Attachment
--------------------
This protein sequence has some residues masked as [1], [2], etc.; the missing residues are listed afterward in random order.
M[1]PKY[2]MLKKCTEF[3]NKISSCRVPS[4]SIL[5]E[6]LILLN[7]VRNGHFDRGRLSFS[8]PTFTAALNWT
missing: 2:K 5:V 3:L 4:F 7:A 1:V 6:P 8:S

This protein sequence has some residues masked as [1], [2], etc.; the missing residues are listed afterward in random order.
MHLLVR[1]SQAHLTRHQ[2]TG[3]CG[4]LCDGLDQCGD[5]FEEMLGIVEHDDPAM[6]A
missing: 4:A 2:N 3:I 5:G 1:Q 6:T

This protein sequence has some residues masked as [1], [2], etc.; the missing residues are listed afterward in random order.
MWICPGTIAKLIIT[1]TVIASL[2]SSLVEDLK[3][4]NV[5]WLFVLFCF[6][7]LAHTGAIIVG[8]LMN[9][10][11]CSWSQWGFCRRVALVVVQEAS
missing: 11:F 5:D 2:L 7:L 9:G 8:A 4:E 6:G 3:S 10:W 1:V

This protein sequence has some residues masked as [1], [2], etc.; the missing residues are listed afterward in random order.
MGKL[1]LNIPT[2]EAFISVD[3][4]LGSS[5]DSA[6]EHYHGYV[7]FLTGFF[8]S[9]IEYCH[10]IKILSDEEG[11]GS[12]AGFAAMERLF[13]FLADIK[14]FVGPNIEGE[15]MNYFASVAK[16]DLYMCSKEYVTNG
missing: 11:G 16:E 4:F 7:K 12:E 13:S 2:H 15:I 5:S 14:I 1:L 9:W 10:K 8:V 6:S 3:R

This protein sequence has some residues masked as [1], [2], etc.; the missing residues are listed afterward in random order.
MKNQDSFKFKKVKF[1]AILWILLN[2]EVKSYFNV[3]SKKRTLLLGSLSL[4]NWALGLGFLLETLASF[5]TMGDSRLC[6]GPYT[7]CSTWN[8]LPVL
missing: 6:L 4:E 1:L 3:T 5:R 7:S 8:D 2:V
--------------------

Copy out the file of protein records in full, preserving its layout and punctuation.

This protein sequence has some residues masked as [1], [2], etc.; the missing residues are listed afterward in random order.
M[1]PKY[2]MLKKCTEF[3]NKISSCRVPS[4]SIL[5]E[6]LILLN[7]VRNGHFDRGRLSFS[8]PTFTAALNWT
missing: 2:K 5:V 3:L 4:F 7:A 1:V 6:P 8:S

This protein sequence has some residues masked as [1], [2], etc.; the missing residues are listed afterward in random order.
MHLLVR[1]SQAHLTRHQ[2]TG[3]CG[4]LCDGLDQCGD[5]FEEMLGIVEHDDPAM[6]A
missing: 4:A 2:N 3:I 5:G 1:Q 6:T

This protein sequence has some residues masked as [1], [2], etc.; the missing residues are listed afterward in random order.
MWICPGTIAKLIIT[1]TVIASL[2]SSLVEDLK[3][4]NV[5]WLFVLFCF[6][7]LAHTGAIIVG[8]LMN[9][10][11]CSWSQWGFCRRVALVVVQEAS
missing: 11:F 5:D 2:L 7:L 9:G 8:A 4:E 6:G 3:S 10:W 1:V

This protein sequence has some residues masked as [1], [2], etc.; the missing residues are listed afterward in random order.
MGKL[1]LNIPT[2]EAFISVD[3][4]LGSS[5]DSA[6]EHYHGYV[7]FLTGFF[8]S[9]IEYCH[10]IKILSDEEG[11]GS[12]AGFAAMERLF[13]FLADIK[14]FVGPNIEGE[15]MNYFASVAK[16]DLYMCSKEYVTNG
missing: 11:G 16:E 4:F 7:K 12:E 13:S 2:H 15:I 5:S 14:I 1:L 9:W 10:K 8:V 6:S 3:R

This protein sequence has some residues masked as [1], [2], etc.; the missing residues are listed afterward in random order.
MKNQDSFKFKKVKF[1]AILWILLN[2]EVKSYFNV[3]SKKRTLLLGSLSL[4]NWALGLGFLLETLASF[5]TMGDSRLC[6]GPYT[7]CSTWN[8]LPVL
missing: 6:L 4:E 1:L 3:T 5:R 7:S 8:D 2:V